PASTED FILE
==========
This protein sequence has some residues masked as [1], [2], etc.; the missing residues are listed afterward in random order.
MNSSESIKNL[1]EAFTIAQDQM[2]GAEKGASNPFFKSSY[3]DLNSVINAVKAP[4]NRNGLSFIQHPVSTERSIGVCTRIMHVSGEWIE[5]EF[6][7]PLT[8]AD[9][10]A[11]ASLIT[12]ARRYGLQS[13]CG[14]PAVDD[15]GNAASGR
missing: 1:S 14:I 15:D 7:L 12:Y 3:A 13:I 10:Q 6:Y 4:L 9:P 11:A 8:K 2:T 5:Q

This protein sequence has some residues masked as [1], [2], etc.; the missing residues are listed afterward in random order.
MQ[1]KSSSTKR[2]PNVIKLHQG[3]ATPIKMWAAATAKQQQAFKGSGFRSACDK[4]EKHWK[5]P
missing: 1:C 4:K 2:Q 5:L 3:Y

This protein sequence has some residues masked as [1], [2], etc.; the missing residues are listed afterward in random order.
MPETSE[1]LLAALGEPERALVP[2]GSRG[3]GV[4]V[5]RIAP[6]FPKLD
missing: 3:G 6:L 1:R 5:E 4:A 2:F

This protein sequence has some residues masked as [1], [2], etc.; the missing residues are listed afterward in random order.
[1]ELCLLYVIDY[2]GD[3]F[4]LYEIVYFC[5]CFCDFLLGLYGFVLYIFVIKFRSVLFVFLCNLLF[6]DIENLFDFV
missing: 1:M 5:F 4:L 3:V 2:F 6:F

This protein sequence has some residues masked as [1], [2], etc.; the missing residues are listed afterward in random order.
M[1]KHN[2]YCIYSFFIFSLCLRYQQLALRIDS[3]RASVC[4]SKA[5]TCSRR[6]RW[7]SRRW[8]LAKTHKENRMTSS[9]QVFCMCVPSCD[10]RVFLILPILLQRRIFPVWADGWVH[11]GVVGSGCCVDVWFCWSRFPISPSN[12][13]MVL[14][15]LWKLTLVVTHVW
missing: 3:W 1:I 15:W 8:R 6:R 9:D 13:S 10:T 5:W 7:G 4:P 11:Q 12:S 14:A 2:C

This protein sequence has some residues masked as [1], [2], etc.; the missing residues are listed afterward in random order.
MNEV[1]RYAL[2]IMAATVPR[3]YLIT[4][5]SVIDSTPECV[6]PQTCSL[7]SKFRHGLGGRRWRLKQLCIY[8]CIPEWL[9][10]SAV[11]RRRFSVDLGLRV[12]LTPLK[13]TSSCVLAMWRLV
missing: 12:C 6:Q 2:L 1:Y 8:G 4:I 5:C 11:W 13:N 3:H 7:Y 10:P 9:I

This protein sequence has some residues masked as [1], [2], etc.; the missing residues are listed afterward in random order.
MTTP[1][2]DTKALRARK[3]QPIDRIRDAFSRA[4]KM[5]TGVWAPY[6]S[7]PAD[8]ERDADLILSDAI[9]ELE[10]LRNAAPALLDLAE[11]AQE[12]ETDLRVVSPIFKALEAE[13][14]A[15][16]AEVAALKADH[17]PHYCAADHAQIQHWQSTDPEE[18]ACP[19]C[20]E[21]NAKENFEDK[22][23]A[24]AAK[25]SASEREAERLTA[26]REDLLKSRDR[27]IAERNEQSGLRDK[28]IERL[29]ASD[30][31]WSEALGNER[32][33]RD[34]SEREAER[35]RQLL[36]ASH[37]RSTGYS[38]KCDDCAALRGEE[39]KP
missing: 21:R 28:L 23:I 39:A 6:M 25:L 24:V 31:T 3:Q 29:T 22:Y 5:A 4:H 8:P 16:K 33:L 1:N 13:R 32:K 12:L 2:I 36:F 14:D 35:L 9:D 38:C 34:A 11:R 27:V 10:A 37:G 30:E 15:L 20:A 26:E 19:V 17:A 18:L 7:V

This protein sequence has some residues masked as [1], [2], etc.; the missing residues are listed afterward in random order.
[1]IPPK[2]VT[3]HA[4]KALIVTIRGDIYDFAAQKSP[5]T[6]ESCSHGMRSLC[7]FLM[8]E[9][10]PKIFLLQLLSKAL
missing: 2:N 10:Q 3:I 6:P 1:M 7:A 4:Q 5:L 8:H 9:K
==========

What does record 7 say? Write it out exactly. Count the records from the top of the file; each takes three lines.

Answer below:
This protein sequence has some residues masked as [1], [2], etc.; the missing residues are listed afterward in random order.
MTTP[1][2]DTKALRARK[3]QPIDRIRDAFSRA[4]KM[5]TGVWAPY[6]S[7]PAD[8]ERDADLILSDAI[9]ELE[10]LRNAAPALLDLAE[11]AQE[12]ETDLRVVSPIFKALEAE[13][14]A[15][16]AEVAALKADH[17]PHYCAADHAQIQHWQSTDPEE[18]ACP[19]C[20]E[21]NAKENFEDK[22][23]A[24]AAK[25]SASEREAERLTA[26]REDLLKSRDR[27]IAERNEQSGLRDK[28]IERL[29]ASD[30][31]WSEALGNER[32][33]RD[34]SEREAER[35]RQLL[36]ASH[37]RSTGYS[38]KCDDCAALRGEE[39]KP
missing: 21:R 28:L 23:I 39:A 6:M 25:L 24:V 31:T 3:Q 29:T 22:Y 5:A 4:H 8:P 16:K 33:L 1:N 13:R 32:K 12:L 2:I 36:F 14:D 35:L 9:D 38:C 34:A 11:R 27:V 10:A 37:G 30:E 15:L 20:A 26:E 19:V 17:A 18:L 7:V